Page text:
ST. LOUIS — Late in the first overtime Thursday night, in the eye-blink it took for his shot to sail past Ryan Miller toward an open net, only to be kicked aside by St. Louis Blues forward Maxim ­Lapierre, Kris Versteeg threw his arms in the air. For a split second.

“It wasn’t a celebration,” Versteeg said. “It was more of, ‘What the heck just happened?’ My hands went in the air like, ‘Are you kidding me?’ ”

The Hawks could have won Game 1 right there. Or when Patrick Sharp had a breakaway late in the second overtime. Or on a power play in overtime. Or on a power play in the second overtime. Or on back-to-back power plays in the third period, for that matter. A bounce here, a break there, and the Hawks would be heading into Game 2 on Saturday afternoon with a 1-0 series lead and home-ice advantage. Instead, the Blues pulled out a 4-3 victory on Alexander Steen’s goal in the third overtime.

It was only one game of seven. But if Game 1 was any indication — and given how these two teams usually match up, it almost certainly was — this series is going to be fought tooth and nail, with every hit, every turnover, every lucky break and every squandered opportunity greatly magnified.

The Hawks’ biggest regret was the power play. After Brent Seabrook scored on the Hawks’ first chance, they came up empty on their last five. The two relatively easy third-period kills seemed to embolden the Blues, who got more aggressive on the forecheck after that, with defensemen regularly pinching in while they chased the tying goal. Meanwhile, coach Joel Quenneville put Michal Rozsival — his third-period security blanket — on the point for those two power plays, and the Hawks essentially ran clock rather than go for the kill.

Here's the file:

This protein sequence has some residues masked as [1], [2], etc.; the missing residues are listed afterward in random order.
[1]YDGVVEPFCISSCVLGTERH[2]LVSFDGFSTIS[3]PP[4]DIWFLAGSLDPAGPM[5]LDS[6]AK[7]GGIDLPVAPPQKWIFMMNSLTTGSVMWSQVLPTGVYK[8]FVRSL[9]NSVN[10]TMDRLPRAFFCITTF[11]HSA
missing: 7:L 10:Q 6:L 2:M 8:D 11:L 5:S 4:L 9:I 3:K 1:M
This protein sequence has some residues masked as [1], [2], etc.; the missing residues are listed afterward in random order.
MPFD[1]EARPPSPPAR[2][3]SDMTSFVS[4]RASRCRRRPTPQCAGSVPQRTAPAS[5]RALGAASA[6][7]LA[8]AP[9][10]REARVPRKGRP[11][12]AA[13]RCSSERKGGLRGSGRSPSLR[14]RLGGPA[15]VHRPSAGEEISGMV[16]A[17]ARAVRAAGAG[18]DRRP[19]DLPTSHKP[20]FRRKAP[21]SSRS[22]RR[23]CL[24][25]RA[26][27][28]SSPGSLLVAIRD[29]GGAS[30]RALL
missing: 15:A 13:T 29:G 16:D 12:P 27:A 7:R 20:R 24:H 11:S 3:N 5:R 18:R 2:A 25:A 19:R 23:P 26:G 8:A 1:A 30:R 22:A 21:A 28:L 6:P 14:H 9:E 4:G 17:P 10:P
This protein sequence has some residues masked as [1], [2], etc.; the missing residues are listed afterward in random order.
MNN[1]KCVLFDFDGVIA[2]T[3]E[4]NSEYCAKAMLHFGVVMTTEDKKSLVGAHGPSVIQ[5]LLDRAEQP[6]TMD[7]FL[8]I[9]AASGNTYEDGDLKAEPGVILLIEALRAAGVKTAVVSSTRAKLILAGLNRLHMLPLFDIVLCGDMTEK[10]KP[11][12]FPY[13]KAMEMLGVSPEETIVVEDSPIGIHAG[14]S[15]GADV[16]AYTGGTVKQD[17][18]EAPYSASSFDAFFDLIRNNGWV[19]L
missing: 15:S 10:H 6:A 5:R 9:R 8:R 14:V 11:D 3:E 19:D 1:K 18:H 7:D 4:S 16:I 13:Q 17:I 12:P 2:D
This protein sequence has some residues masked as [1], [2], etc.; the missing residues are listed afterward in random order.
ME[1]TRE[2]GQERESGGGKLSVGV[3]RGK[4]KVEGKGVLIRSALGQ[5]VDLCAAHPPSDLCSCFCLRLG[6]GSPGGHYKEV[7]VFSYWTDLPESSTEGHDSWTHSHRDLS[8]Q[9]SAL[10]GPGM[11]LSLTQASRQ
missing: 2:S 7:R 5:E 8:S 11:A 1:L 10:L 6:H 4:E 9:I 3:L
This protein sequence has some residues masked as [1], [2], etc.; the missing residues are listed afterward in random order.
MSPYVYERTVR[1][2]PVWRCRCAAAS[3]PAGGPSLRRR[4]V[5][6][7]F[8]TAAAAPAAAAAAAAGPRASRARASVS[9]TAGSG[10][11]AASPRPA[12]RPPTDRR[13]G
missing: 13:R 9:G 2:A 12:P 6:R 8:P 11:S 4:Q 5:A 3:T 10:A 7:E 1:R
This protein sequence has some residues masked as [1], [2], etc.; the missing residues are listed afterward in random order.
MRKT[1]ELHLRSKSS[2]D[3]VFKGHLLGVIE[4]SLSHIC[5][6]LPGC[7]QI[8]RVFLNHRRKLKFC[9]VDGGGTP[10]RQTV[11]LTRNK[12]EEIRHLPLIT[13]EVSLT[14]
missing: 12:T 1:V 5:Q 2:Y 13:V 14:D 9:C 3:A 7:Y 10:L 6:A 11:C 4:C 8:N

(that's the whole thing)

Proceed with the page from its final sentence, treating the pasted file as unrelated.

They sat back and played to protect the lead, rather than extend it.

“Especially the last 5-10 minutes,” Patrick Kane agreed. “Definitely would have been nice to get another one to give us a little bit of insurance.”

It’s a lesson they better have learned. With Miller finding himself after a shaky start, special teams will be a significant factor. And every wasted opportunity could be the difference between winning and losing as the series wears on.

“It would have been nice to capitalize on one of them,” Sharp said. “You can spin the game any want. You want and go back and look at missed opportunities or what you could have done differently — the bottom line is they won the first one and we’ve got a big game [Saturday].”

The Hawks shrugged it all off. Disappointed, yes. But hardly devastated. The Hawks don’t do devastated. They’re always cool, always calm, always toeing that fine line between confidence and arrogance. After all, they’ve dealt with worse. In 2010, they were 14 seconds from being down 3-2 in a first-round series with Nashville — they tied it, won it, won the series, and won the Stanley Cup. In 2011, they forced a Game 7 against the Canucks after losing the first three. And last spring, they erased a 3-1 series deficit against the Red Wings en route to another Cup.

So while Versteeg admitted to a late bedtime as he dwelled on his lost scoring chance, the Hawks weren’t exactly rending garments in the wake of a 1-0 series deficit. Sharp abruptly dismissed the idea that he was stewing on the breakaway. Niklas Hjalmarsson wasn’t beating himself up for losing Jaden Schwartz on the late equalizer. And Quenneville wasn’t second-guessing himself for going conservative in the third.

But this series is going to be decided by moments like that. One squandered power play, one missed open net, one stopped breakaway could make all the difference. It’s a lesson the Hawks learned the hard way in Game 1, and one they need to remember moving forward.

Email: mlazerus@suntimes.com

Twitter: @MarkLazerus